All is made clear when the destroyer jettisons a can some 200 km away from the anomaly. He is making a point of reference he can warp to and from, far enough from all the wrecks that he can use it for each cluster of wrecks. This idea works quite well for mining sites, where barges are notoriously slow vessels. A fast and agile ship warps in to the site, burns away from all the rocks, creates a reference point with a can or a simple bookmark, then brings in the barges so they can move between distant rocks more easily. But for salvaging a simple anomaly this method is unwieldy and overly tedious. A destroyer can easily fit a micro-warp drive and remain cap-stable whilst salvaging, allowing quick travel between wrecks at speeds greater than 1 km/s, which really reduces the time taken to salvage.

It doesn't look like this Cormorant has any speed boosting modules fitted either, having crawled 200 km away at normal ship speeds. I appreciate the idea of dropping that jet-can as a reference, but with the time it took this pilot to drop the can it would have been quicker to bookmark each cluster of wrecks and warp in and out of the site. But at last he is clearing the wrecks with some kind of efficiency, even if it remains hopelessly sub-optimal, and it looks like he will get to the cluster I am sitting on soon. I tell my colleagues to get ready, and as the Cormorant warps back to his reference point and enters warp coming directly for me I call for them to jump and warp to my position.

The two ships enter the system and engage their warp drives as the Cormorant's engines drop the salvager out of warp almost on top of my position. I try to take advantage of the Cormorant's immobility when dropping out of warp to negate the sensor recalibration caused by my decloaking, hoping to lock and disrupt the destroyer before it even gets a chance to evade. But my sense of timing is awry. I manage to decloak and target the Cormorant, disrupting its warp engines and tickling it with my rockets, but the ships that next appear in the anomaly are not my fleet but the two Tengu strategic cruisers. I knew the anomaly they had gone to was close but I didn't think they could respond quite so quickly. I have no choice but to escape and call for the others to disengage just as they arrive.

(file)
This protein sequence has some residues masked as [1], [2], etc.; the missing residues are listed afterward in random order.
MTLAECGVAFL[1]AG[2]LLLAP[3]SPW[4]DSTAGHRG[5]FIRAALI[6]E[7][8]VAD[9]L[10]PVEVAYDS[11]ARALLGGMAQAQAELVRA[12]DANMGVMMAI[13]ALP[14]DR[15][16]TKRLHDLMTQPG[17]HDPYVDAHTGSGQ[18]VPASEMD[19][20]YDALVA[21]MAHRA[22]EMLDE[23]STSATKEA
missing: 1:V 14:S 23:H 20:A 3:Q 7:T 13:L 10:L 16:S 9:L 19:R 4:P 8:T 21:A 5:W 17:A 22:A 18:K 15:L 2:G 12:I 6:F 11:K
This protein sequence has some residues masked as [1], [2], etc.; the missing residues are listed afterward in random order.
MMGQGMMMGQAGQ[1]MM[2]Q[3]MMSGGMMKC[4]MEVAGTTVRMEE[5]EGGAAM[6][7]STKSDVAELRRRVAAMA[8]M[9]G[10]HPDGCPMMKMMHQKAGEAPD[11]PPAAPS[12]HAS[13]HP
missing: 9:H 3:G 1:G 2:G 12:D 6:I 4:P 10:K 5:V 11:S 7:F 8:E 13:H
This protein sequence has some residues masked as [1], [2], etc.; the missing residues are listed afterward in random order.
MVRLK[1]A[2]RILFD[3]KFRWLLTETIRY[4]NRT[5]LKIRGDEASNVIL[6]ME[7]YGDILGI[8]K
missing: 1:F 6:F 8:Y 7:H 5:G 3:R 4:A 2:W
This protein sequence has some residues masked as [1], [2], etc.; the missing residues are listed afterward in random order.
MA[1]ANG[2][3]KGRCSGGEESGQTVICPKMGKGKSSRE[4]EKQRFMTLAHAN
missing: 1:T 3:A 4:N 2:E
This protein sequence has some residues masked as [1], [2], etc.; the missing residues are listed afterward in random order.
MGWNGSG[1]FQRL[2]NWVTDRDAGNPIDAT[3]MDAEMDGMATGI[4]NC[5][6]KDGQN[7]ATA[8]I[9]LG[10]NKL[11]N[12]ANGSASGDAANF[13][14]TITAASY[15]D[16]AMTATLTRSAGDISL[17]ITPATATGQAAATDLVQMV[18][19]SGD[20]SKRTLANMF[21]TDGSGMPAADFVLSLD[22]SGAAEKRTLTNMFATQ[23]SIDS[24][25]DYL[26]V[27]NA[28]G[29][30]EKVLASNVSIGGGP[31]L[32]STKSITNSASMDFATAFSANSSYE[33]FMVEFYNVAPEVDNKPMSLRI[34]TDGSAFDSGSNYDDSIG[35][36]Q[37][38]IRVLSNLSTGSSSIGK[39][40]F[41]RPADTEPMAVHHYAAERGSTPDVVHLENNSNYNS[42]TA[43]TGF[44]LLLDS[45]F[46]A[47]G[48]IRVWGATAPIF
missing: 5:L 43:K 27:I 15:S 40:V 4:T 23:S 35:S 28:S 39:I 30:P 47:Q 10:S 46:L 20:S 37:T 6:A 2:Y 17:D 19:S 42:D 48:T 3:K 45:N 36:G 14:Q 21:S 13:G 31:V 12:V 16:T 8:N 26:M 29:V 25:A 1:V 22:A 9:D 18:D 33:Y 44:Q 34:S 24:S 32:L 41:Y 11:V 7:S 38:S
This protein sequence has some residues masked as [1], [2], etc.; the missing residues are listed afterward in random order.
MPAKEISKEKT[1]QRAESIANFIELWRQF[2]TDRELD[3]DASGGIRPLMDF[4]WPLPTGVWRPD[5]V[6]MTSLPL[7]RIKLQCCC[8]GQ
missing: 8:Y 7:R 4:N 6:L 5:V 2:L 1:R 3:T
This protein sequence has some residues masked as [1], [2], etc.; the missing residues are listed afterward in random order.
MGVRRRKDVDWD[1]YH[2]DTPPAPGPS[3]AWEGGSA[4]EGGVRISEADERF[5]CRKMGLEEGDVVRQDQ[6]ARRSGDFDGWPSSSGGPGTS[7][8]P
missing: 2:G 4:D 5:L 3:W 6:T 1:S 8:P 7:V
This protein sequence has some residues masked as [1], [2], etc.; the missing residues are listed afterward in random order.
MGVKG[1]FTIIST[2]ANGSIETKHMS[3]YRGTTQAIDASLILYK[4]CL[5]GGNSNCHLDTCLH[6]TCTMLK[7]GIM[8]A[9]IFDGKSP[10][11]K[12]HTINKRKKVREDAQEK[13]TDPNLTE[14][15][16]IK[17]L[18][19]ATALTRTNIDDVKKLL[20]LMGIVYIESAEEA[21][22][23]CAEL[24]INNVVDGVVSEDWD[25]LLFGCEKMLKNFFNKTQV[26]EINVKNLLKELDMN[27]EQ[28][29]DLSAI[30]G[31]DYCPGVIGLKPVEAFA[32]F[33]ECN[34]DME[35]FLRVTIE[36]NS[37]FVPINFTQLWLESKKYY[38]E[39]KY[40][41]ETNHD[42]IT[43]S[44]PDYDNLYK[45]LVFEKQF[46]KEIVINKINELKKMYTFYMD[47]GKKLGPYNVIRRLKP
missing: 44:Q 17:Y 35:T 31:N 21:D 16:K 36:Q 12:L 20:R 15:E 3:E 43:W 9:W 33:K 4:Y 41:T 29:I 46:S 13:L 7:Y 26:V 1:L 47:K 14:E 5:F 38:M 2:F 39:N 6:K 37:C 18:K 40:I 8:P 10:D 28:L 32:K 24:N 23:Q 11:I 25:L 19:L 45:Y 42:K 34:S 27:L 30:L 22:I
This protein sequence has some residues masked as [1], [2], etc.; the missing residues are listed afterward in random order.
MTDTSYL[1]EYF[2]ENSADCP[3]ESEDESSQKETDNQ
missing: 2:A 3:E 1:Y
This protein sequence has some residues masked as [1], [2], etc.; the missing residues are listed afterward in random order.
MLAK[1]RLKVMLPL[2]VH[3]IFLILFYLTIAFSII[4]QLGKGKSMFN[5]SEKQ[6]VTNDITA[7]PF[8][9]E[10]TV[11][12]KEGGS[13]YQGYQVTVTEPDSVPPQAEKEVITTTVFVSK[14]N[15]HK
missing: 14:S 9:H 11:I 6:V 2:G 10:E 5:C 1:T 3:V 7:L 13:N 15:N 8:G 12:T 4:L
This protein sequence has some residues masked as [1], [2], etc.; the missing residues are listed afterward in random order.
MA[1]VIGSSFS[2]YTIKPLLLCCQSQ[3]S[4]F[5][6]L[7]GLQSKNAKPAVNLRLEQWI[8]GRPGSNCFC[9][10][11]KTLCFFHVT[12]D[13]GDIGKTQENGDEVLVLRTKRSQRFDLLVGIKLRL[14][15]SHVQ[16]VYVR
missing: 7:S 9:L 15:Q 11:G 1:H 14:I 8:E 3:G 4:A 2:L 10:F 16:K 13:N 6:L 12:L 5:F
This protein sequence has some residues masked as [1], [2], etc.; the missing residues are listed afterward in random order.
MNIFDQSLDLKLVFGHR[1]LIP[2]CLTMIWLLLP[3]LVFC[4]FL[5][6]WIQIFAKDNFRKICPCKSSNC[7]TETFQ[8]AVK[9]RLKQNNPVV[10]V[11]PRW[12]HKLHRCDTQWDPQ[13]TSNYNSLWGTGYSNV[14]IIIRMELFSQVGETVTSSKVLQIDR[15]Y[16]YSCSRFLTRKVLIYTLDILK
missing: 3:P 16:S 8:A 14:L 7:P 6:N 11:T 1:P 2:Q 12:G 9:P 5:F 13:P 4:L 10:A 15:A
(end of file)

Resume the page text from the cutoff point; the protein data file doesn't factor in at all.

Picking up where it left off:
We all clear the pocket with no loss and no damage, and I reflect on my poor timing. But even though I decloaked too soon it looks like my premature action may not be what caused the failed ambush. A Falcon recon ship appears on d-scan and it looks like our presence was either known or suspected, and our targets were primed to react to a threat. Despite reacting quickly the counter-attack is weak, not getting any points on our ships to prevent warping out. But they save their salvager. Our small fleet makes its way back through w-space to our home system safely. I think we could have popped the Cormorant if I had timed it better. I still get excited by PvP engagements and can be a little impetuous. At least it remains exciting.